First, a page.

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Areen Al Assad, with a tattoo of Bashar Assad on his bicep, is said to be one of the 'Ghost' killers roaming Syria

The United Nations added the Syrian regime to the so-called "list of shame" this week, formally accusing the government and its militias of crimes against children.

The label bears the weight of association with the worst armed groups in the world, an infamous roster of armies that kill, maim, recruit and sexually assault boys and girls.

The UN report named the regular Syrian armed forces, the regime's intelligence services and the shadowy shabiha militias that fight against the rebels.

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The UN special envoy for children and armed conflict, Radhika Coomaraswamy, said the United Nations had also received credible allegations that the armed opposition, including the Free Syrian Army, had also used children during the 15-month conflict.

"There's been extraordinary violence against children in Syria," Ms. Coomaraswamy told reporters.

Former soldiers told the UN team compiling the report that commanders had instructed them to fire indiscriminately into crowds, despite the presence of women and children among the demonstrators. One witness described children between 8 and 13 years old being forcibly taken from their homes and placed in the windows of buses carrying military personnel, to shield them during a raid on a village.

Dozens of eyewitnesses said they saw children as young as 14 tortured for information, sometimes at makeshift detention centres in former schools. Other accounts described shabiha militiamen placing gun nests on the roofs of schools while children were still attending class.

"Most child victims of torture described being beaten, blindfolded, subjected to stress positions, whipped with heavy electrical cables, scarred by cigarette burns and, in one recorded case, subjected to electrical shock to the genitals," said the report.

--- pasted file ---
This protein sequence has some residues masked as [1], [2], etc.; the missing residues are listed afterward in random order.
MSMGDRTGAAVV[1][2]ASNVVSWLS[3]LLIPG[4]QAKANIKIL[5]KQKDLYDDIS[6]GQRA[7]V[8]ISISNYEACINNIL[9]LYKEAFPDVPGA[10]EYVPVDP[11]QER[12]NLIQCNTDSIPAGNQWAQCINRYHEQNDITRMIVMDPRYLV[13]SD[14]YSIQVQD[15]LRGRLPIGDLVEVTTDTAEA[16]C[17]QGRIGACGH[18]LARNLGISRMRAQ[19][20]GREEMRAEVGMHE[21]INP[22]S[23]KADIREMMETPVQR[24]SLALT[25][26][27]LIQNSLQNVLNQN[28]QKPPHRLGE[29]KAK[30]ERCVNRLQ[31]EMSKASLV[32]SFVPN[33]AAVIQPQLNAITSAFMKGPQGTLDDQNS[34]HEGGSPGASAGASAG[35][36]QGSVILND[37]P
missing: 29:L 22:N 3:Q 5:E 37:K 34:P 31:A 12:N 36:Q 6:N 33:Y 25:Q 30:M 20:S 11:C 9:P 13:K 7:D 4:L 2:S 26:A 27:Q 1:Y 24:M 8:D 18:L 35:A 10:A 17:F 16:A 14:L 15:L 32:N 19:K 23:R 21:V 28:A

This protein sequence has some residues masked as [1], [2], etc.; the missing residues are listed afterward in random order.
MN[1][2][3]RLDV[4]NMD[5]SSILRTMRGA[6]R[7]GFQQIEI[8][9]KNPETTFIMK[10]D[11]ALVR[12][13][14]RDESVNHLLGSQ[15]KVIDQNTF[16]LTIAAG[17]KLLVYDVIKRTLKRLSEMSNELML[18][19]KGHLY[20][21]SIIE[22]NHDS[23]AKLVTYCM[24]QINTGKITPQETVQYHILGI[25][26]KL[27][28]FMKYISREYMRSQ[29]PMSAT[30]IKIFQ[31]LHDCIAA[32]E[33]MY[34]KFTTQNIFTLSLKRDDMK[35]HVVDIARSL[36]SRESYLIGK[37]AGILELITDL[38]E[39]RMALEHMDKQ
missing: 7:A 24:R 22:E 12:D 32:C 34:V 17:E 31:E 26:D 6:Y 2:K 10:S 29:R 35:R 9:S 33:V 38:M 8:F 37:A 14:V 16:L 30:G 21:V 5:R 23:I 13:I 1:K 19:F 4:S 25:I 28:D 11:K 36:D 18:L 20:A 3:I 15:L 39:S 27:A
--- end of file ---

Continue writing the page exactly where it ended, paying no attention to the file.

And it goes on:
It was based on interviews with witnesses, victims and former members of the Syrian army, conducted between March 2011, when anti-government protests began, and the first months of 2012.

Ms. Coomaraswamy said the Syrian government in a letter had denied the allegations and questioned the sources of the claims.

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She said that at the command level of the Free Syrian Army there was a policy against the recruitment of children, but this was happening in the field and senior officials needed to take more steps to prevent it.

History does not suggest that the designation will push the international community toward action against Damascus, however. Several of the nastiest groups included on the UN list have never faced serious intervention. In fact, one of the armed belligerents named in the report – Afghan government forces – receives significant funding from Canada, despite ongoing concerns about Afghan police and soldiers recruiting children into their ranks. The UN noted that Kabul has a plan for improving the behaviour of its troubled security forces, however.

The full updated 2012 version of the "list of shame" of contains 52 states. Libya was also added for the first time.

Other than Syria, a new UN report on the use of children in armed conflict profiled several other countries:

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Afghanistan: Government forces have recruited children – sometimes using intimidation – but the most serious concerns focus on insurgent groups. Taliban and other militants have used children to carry bombs and conduct military operations.

Central African Republic: Children have been reported in the ranks of at least six armed factions. One militia, the Chadian Front Patriotique pour le redressement, was estimated to consist of 1,700 fighters – roughly 15 per cent of them underage.

Chad: While the national army in Chad "has stopped recruiting children as a matter of policy, concerns exist that a small number of children may still be associated with it." The UN reports an improving situation.

Democratic Republic of the Congo: At least six armed factions recruited children, usually as cooks, porters, and for menial tasks. More than 100 cases of rape were documented, including five involving victims under the age of 6.

Iraq: Al-Qaeda in Iraq and other extremists continued to use children for attacks, including the placement of explosives and manning checkpoints.

Myanmar: "The number of complaints of underage recruitment, including children under 15 years of age, continued to rise," the report says.

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Somalia: The majority of child soldiers in Somalia fight against the government for the Al-Shabbab militia, but the UN also documented cases of the federal government recruiting minors.

South Sudan: Hundreds of children have been abducted as part of a tribal conflict. The president's political party also stands accused of recruiting hundreds of child soldiers.

Sudan: Recruitment of children has decreased, but children continue to get maimed, shot, and caught in explosions. The UN also documented 59 cases of rape against girls aged 6 to 17, some reportedly perpetrated by police and armed forces.

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